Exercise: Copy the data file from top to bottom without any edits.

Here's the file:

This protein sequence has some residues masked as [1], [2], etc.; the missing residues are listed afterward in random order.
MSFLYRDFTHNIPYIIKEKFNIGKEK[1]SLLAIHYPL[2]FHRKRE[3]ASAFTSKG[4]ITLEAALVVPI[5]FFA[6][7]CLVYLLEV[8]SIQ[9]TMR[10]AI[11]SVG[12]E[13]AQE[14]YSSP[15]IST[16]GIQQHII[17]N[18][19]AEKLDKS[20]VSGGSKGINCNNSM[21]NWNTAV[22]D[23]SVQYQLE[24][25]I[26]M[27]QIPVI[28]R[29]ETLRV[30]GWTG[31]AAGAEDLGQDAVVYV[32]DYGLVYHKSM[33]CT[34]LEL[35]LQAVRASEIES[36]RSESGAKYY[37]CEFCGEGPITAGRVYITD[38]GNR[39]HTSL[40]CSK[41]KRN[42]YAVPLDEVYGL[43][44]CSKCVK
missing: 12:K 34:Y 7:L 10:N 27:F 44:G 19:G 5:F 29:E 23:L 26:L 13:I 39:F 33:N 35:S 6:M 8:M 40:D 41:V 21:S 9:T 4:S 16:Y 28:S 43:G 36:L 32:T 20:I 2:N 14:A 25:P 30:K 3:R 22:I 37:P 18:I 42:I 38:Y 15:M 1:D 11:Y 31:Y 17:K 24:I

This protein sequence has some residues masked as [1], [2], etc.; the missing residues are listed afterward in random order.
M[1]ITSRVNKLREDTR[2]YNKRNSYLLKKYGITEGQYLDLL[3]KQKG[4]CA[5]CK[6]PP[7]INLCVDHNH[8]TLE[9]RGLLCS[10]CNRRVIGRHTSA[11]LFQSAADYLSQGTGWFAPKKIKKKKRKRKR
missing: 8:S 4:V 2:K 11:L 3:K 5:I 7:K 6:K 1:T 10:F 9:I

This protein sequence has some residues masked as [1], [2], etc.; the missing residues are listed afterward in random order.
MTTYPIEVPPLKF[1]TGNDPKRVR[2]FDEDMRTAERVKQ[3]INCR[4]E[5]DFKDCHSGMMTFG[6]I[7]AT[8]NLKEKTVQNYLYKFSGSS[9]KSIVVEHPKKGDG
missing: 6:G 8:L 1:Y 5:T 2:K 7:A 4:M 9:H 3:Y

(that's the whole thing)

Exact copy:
This protein sequence has some residues masked as [1], [2], etc.; the missing residues are listed afterward in random order.
MSFLYRDFTHNIPYIIKEKFNIGKEK[1]SLLAIHYPL[2]FHRKRE[3]ASAFTSKG[4]ITLEAALVVPI[5]FFA[6][7]CLVYLLEV[8]SIQ[9]TMR[10]AI[11]SVG[12]E[13]AQE[14]YSSP[15]IST[16]GIQQHII[17]N[18][19]AEKLDKS[20]VSGGSKGINCNNSM[21]NWNTAV[22]D[23]SVQYQLE[24][25]I[26]M[27]QIPVI[28]R[29]ETLRV[30]GWTG[31]AAGAEDLGQDAVVYV[32]DYGLVYHKSM[33]CT[34]LEL[35]LQAVRASEIES[36]RSESGAKYY[37]CEFCGEGPITAGRVYITD[38]GNR[39]HTSL[40]CSK[41]KRN[42]YAVPLDEVYGL[43][44]CSKCVK
missing: 12:K 34:Y 7:L 10:N 27:F 44:G 19:G 5:F 29:E 23:L 26:L 13:I 39:F 33:N 35:S 6:M 8:M 40:D 41:V 21:S 9:T 4:S 16:Y 28:S 43:G 36:L 32:T 20:I 2:N 14:A 25:P 30:K 3:R 22:I 37:P 18:I 42:I 38:Y 15:M 1:D 11:Y 31:Y 17:K 24:I

This protein sequence has some residues masked as [1], [2], etc.; the missing residues are listed afterward in random order.
M[1]ITSRVNKLREDTR[2]YNKRNSYLLKKYGITEGQYLDLL[3]KQKG[4]CA[5]CK[6]PP[7]INLCVDHNH[8]TLE[9]RGLLCS[10]CNRRVIGRHTSA[11]LFQSAADYLSQGTGWFAPKKIKKKKRKRKR
missing: 8:S 4:V 2:K 11:L 3:K 5:I 7:K 6:K 1:T 10:F 9:I

This protein sequence has some residues masked as [1], [2], etc.; the missing residues are listed afterward in random order.
MTTYPIEVPPLKF[1]TGNDPKRVR[2]FDEDMRTAERVKQ[3]INCR[4]E[5]DFKDCHSGMMTFG[6]I[7]AT[8]NLKEKTVQNYLYKFSGSS[9]KSIVVEHPKKGDG
missing: 6:G 8:L 1:Y 5:T 2:K 7:A 4:M 9:H 3:Y